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1920s ecology: The Bauhaus approach to environmentalism

A new double exhibition at nGbK and the botanical gardens is called Licht, Luft, Scheiße — light, air, shit in English. It deals with ecological models of thinking from Bauhaus onwards.

Gitte Villesen: There is an affinity, 2019 (Photo: Gitte Villesen) part of the "licht, luft, scheiße" exhibition in Berlin.
Gitte Villesen: There is an affinity, 2019 (Photo: Gitte Villesen).

Biodiversity, recycling, sustainability and self-reliance: sounds current — and it is. But these are also topics that have surfaced repeatedly over the past hundred years, at least in reform-oriented or avant-garde schools of thinking such as the Bauhaus. Indeed, during the 1920s and 1930s, a number of reform movements sprung up in response to growing industrialisation. From social housing to urban gardening projects, eco-agriculture to circular waste management. Licht, Luft, Scheiße – perspectives on ecology and modernity introduces a number of these century-old thought models and practices. And in not one, but two exhibitions! At Dahlem’s Botanischer Garten it’s more practically-oriented. The exhibition at nGbK in Kreuzberg is more theory-based.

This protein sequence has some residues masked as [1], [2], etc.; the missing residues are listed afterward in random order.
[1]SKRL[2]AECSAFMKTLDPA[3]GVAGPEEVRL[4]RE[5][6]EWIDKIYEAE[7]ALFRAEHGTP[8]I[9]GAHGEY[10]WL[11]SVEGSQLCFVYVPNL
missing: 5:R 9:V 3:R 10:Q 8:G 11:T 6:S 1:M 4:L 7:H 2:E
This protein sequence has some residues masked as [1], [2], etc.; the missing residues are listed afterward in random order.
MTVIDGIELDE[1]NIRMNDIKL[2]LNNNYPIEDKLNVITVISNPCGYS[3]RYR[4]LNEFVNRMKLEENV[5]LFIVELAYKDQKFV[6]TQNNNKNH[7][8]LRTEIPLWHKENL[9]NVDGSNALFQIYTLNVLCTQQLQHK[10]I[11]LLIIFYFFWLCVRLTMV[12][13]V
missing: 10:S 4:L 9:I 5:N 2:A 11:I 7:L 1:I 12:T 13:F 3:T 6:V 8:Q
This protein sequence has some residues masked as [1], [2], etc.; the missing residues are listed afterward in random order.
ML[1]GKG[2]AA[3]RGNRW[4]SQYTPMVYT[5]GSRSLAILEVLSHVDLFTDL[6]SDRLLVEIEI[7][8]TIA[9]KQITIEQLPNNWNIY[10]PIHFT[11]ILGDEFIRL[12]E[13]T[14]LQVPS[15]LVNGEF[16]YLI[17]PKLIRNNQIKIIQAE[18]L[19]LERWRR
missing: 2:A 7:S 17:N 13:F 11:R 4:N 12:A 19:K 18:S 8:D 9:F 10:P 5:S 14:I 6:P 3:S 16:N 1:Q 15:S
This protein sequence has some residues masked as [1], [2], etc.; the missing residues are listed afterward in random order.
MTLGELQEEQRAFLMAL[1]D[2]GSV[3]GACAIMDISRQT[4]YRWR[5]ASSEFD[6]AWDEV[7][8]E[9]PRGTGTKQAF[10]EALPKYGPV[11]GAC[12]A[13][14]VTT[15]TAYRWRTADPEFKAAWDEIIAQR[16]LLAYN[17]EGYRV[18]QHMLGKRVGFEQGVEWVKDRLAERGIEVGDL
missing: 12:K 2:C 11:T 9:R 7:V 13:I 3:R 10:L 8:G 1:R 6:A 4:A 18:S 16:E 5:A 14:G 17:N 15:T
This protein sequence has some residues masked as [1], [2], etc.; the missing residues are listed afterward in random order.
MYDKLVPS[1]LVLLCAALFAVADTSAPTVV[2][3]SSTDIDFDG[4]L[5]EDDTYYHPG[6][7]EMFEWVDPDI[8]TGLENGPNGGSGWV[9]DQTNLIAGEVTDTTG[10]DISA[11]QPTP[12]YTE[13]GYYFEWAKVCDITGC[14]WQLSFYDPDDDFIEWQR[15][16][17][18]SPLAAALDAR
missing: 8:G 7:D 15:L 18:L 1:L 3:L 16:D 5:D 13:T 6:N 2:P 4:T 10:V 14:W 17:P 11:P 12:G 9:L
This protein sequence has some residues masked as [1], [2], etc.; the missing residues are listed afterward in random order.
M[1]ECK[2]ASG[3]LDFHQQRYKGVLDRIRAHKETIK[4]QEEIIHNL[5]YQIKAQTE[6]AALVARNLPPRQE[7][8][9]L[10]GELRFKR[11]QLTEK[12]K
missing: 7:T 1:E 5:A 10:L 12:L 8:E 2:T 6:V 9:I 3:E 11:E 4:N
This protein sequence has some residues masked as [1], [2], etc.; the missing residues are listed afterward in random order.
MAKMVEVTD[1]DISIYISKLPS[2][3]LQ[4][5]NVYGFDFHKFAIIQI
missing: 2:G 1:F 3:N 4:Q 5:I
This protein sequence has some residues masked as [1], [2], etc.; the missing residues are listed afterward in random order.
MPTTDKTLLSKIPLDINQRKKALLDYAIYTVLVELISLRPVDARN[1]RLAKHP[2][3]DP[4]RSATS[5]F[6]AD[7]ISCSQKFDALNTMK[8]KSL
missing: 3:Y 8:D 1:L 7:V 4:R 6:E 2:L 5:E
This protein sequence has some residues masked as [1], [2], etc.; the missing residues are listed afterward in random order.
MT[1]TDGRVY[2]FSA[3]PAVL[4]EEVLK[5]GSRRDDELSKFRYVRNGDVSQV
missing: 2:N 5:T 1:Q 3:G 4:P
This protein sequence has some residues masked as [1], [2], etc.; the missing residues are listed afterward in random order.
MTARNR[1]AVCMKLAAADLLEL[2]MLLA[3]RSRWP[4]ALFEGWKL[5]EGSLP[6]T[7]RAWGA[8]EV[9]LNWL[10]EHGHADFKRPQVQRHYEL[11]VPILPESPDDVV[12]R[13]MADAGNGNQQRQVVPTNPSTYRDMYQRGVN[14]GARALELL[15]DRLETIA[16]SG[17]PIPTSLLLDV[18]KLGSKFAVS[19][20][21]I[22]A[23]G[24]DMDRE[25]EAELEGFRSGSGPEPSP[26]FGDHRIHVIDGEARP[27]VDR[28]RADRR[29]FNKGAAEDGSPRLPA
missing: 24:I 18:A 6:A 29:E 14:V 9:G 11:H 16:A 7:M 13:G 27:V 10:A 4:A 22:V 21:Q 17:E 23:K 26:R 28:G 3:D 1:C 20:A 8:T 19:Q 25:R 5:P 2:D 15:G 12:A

Botanischer Garten Berlin
Königin-Luise-Straße 6-8, Zehlendorf, daily from 9am-7pm
U-Bahn station Dahlem-Dorf

Oranienstraße 25, Kreuzberg, daily from 12pm-6pm, fridays until 8pm
U-Bahn station Görlitzer Bahnhof

Translated by Aida Baghernejad

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